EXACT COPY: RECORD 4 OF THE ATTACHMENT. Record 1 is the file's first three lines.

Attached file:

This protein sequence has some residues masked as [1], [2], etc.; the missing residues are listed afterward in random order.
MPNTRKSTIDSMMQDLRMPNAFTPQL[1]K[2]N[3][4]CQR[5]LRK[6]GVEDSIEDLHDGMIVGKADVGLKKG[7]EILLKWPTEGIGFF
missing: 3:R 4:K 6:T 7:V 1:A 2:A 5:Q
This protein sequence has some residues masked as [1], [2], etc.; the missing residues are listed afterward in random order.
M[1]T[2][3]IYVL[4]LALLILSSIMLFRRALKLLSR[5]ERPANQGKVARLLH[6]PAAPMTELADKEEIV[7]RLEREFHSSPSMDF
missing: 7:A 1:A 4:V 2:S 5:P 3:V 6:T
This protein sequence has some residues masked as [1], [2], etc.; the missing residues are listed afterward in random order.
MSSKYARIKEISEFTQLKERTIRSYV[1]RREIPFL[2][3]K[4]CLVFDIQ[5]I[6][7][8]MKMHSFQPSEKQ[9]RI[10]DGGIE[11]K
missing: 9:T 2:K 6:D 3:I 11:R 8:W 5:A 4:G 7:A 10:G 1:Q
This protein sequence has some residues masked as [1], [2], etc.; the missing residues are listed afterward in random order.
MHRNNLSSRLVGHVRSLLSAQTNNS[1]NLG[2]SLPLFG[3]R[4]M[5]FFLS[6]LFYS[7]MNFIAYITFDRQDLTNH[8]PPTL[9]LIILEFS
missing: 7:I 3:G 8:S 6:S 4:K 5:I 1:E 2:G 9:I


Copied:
This protein sequence has some residues masked as [1], [2], etc.; the missing residues are listed afterward in random order.
MHRNNLSSRLVGHVRSLLSAQTNNS[1]NLG[2]SLPLFG[3]R[4]M[5]FFLS[6]LFYS[7]MNFIAYITFDRQDLTNH[8]PPTL[9]LIILEFS
missing: 7:I 3:G 8:S 6:S 4:K 5:I 1:E 2:G 9:I